A small metal painter in Wisconsin is facing nearly $126,000 in federal fines for allegedly failing to provide workers with protective equipment, exposing them to skin rashes and irritations, authorities say.
The Occupational Safety and Health Administration has cited Gardner Equipment Co. for 22 safety and health violations, including confined-space and respirator infractions, at its facilities in Columbus and Juneau, WI. Proposed fines total $125,900.
Employees at the two facilities paint metal birdhouses. The company has no prior record with OSHA.
A woman who answered the phone at Gardner said the company had no comment but was “working with OSHA.”
The allegations include one willful citation—OSHA’s highest level of infraction—for failing to ensure that workers used respirators, protective shields, personal protective equipment or protective clothing while using “powdered paint containing skin irritants and sensitizers,” OSHA said.
“A manager was made aware of some workers experiencing skin rashes on their arms and hands, a known side effect of the paint substance,” OSHA said in a release. “The company also failed to train workers on the use of personal protective equipment.”
That one violation carries a $44,000 penalty.
A willful violation implies intentional disregard for the law or plain indifferent to worker safety and health.
16 Serious Violations
The company was cited for 16 serious safety and health violations at the Columbus facility.
Those allegations include failure to:
• Establish a respiratory program that includes fit testing, medical evaluations and training;
• Properly clean and store respirators;
• Evaluate the workplace for confined space hazards and establish a permit-required confined space program;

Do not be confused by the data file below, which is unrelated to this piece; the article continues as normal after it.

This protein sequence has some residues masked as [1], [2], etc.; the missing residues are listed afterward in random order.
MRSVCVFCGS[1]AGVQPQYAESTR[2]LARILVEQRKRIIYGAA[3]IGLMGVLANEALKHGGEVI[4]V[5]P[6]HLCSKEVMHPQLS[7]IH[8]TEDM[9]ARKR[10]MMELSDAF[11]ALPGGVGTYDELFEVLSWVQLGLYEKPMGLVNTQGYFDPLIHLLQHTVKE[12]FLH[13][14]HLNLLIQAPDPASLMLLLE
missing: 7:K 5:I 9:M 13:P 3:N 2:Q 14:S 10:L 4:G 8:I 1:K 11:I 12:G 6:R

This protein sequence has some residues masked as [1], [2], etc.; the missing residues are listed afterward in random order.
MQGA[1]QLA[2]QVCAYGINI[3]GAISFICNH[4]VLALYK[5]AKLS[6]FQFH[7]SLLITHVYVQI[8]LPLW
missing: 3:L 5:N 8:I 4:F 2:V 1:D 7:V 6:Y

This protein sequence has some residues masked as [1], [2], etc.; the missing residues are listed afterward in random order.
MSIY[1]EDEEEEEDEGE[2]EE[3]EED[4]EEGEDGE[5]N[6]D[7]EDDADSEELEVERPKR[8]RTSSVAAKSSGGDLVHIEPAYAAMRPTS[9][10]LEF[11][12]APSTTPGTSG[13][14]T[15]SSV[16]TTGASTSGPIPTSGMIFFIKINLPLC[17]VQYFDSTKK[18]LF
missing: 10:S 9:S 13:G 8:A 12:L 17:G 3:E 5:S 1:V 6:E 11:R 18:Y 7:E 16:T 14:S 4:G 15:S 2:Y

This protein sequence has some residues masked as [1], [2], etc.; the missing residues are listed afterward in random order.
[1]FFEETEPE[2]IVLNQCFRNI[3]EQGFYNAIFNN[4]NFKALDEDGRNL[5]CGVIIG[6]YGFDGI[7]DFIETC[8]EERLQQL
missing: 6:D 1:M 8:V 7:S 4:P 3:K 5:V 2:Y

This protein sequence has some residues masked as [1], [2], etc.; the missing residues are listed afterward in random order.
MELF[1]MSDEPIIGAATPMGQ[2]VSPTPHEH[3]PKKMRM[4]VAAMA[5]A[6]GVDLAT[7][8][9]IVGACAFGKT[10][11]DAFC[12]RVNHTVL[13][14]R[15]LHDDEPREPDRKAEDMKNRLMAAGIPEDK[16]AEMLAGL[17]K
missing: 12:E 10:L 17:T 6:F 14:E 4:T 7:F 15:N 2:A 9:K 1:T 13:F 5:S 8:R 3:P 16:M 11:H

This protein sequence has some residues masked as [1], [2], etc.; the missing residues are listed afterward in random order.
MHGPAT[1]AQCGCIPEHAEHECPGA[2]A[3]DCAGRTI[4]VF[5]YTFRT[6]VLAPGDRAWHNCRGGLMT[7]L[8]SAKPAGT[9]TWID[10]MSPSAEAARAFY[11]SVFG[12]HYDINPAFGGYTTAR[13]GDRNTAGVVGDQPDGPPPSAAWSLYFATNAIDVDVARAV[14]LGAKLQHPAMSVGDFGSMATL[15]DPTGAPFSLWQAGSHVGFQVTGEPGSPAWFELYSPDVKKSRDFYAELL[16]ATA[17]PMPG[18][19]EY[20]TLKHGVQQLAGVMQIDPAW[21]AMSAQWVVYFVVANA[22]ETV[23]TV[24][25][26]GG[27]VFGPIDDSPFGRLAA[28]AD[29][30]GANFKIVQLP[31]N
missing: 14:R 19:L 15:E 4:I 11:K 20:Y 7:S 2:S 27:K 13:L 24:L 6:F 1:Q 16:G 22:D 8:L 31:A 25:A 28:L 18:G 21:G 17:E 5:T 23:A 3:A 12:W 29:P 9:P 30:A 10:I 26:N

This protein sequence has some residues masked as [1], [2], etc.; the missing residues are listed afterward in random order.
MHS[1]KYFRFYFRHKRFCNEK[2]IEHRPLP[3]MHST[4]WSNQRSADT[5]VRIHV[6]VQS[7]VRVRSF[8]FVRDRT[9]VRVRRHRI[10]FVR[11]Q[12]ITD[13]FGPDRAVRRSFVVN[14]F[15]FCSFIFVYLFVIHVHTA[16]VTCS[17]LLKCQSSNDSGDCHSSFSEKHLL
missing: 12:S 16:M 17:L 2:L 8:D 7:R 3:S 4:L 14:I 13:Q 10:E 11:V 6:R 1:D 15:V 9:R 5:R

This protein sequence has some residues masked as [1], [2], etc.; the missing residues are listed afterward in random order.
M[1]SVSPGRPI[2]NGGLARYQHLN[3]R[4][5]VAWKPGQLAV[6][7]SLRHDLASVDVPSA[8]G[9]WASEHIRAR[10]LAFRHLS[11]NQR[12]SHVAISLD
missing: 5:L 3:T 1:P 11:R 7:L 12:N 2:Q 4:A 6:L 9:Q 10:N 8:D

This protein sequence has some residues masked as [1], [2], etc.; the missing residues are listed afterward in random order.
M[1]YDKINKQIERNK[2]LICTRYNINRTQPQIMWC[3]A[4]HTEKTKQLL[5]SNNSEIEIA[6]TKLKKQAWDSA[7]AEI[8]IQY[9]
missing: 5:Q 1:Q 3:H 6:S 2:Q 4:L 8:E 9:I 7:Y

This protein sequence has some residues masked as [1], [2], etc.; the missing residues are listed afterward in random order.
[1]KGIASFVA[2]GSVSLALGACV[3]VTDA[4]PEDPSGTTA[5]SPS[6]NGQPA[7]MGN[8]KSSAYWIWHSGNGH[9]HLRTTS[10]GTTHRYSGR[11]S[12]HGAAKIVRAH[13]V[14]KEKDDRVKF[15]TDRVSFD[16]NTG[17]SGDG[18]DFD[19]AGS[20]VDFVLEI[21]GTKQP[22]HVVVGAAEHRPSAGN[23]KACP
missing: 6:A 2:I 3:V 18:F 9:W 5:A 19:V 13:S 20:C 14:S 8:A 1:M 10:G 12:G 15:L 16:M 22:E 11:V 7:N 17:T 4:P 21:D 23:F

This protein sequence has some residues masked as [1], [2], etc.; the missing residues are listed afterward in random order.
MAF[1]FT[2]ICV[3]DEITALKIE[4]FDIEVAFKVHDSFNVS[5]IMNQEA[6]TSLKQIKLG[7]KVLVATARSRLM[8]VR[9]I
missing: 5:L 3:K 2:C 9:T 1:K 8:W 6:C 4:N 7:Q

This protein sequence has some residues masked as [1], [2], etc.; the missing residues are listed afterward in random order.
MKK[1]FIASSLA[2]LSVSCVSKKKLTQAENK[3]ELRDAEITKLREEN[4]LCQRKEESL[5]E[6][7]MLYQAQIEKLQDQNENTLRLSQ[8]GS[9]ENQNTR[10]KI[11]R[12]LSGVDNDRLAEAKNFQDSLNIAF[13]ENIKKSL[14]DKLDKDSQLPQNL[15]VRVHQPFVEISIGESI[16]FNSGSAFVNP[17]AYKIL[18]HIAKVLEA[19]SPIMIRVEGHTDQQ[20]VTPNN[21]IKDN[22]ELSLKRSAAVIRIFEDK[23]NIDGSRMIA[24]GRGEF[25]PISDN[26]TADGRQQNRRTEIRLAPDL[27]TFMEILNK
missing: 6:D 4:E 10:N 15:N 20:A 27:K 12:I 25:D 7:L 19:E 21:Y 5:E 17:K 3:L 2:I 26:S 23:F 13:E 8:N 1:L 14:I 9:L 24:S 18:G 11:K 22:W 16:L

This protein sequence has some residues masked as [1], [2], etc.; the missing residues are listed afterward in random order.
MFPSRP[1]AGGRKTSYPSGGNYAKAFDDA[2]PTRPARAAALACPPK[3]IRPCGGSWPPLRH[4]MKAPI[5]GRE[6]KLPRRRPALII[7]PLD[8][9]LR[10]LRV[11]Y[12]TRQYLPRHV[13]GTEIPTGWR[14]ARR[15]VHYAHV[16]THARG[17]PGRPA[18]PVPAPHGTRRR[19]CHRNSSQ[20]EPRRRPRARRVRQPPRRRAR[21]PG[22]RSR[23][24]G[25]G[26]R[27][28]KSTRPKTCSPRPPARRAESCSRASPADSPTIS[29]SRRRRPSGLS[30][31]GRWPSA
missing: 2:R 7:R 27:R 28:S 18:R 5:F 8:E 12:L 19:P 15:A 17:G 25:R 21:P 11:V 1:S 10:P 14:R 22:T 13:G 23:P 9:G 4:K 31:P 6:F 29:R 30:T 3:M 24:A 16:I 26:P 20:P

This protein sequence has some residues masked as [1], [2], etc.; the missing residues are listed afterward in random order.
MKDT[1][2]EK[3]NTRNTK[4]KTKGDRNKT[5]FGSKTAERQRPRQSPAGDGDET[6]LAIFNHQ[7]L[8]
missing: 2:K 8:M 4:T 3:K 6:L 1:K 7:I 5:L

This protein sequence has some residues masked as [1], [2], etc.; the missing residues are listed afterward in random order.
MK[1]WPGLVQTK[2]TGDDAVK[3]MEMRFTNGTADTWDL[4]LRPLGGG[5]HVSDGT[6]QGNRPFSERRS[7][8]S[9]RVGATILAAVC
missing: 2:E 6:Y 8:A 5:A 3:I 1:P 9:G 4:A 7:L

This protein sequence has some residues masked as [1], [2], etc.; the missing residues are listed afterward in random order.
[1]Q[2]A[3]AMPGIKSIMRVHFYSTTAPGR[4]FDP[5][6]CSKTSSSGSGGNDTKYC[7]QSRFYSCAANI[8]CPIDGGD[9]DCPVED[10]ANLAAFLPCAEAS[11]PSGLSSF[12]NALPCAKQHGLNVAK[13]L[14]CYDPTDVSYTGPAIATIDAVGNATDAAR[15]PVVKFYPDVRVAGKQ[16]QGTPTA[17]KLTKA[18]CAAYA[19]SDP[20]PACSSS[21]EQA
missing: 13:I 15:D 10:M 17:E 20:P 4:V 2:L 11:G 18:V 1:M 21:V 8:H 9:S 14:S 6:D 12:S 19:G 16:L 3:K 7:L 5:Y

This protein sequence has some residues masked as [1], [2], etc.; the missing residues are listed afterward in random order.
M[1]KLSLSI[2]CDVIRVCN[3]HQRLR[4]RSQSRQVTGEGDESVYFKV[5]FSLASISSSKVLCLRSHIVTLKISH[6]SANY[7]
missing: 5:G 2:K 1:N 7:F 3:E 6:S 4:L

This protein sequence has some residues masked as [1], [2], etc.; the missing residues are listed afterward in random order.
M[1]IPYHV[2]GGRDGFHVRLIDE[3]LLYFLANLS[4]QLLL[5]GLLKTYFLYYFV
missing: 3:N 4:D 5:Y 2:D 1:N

• Establish and train workers in a hazard communication program;
• Have adequate explosion protection for combustible dust collectors and cyclones inside the building; and
• Establish an energy control program, including the provision of lockout/tagout devices and training on proper procedures.
Other serious violations include allowing workers to eat and drink in areas contaminated by hazardous chemicals and a nonfunctional automatic sprinkler and flame gate.
The company’s Juneau facility was cited for three serious safety violations involving its energy control program. Here, OSHA alleges:
• Lack of machine specific procedures;
• Failure to train employees on lockout/tagout procedures and lack of lockout devices; and
• Failure to establish a hazard communication program and provide related training.
Serious violations reflect “substantial probability” of death or serious injury from hazards that the company knew or should have known about.
An other-than-serious safety violation was cited at both facilities for failing to document performance of a hazard assessment regarding personal protective equipment.
“Gardner Equipment Co. has a responsibility to ensure its employees are properly protected from known hazards in the workplace,” said Kim Stille, OSHA’s area director in Madison.
“Failing to ensure workers use protective clothing and respiratory protection demonstrates a lack of regard for workers’ safety and health. OSHA is committed to protecting workers, especially when employers fail to do so.”